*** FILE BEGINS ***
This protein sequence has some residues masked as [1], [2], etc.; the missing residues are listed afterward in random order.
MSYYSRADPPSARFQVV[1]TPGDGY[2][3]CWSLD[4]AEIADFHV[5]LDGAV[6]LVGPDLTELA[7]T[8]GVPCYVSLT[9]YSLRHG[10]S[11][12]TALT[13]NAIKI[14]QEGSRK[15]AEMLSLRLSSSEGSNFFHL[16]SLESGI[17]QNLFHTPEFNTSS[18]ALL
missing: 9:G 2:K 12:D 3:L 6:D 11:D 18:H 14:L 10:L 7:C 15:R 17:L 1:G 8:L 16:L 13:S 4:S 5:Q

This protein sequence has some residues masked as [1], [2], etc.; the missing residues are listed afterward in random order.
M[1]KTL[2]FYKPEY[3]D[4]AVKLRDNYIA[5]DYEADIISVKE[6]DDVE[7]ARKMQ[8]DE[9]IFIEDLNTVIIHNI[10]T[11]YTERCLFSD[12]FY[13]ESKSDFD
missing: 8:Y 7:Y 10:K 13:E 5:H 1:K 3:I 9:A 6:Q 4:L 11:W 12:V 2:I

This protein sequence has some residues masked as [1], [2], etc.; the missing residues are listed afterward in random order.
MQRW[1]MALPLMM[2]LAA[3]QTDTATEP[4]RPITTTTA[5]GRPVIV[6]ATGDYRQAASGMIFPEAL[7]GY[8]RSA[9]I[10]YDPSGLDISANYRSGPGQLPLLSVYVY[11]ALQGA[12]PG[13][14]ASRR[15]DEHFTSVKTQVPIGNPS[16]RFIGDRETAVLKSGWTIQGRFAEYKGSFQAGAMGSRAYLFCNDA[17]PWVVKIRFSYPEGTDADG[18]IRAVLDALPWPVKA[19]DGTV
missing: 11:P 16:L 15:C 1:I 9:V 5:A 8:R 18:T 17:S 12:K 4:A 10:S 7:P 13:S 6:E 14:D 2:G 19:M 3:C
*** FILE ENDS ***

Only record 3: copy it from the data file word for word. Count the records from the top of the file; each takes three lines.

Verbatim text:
This protein sequence has some residues masked as [1], [2], etc.; the missing residues are listed afterward in random order.
MQRW[1]MALPLMM[2]LAA[3]QTDTATEP[4]RPITTTTA[5]GRPVIV[6]ATGDYRQAASGMIFPEAL[7]GY[8]RSA[9]I[10]YDPSGLDISANYRSGPGQLPLLSVYVY[11]ALQGA[12]PG[13][14]ASRR[15]DEHFTSVKTQVPIGNPS[16]RFIGDRETAVLKSGWTIQGRFAEYKGSFQAGAMGSRAYLFCNDA[17]PWVVKIRFSYPEGTDADG[18]IRAVLDALPWPVKA[19]DGTV
missing: 11:P 16:L 15:C 1:I 9:V 5:A 8:R 18:T 17:S 12:K 4:A 10:S 7:P 13:S 6:E 14:D 2:G 19:M 3:C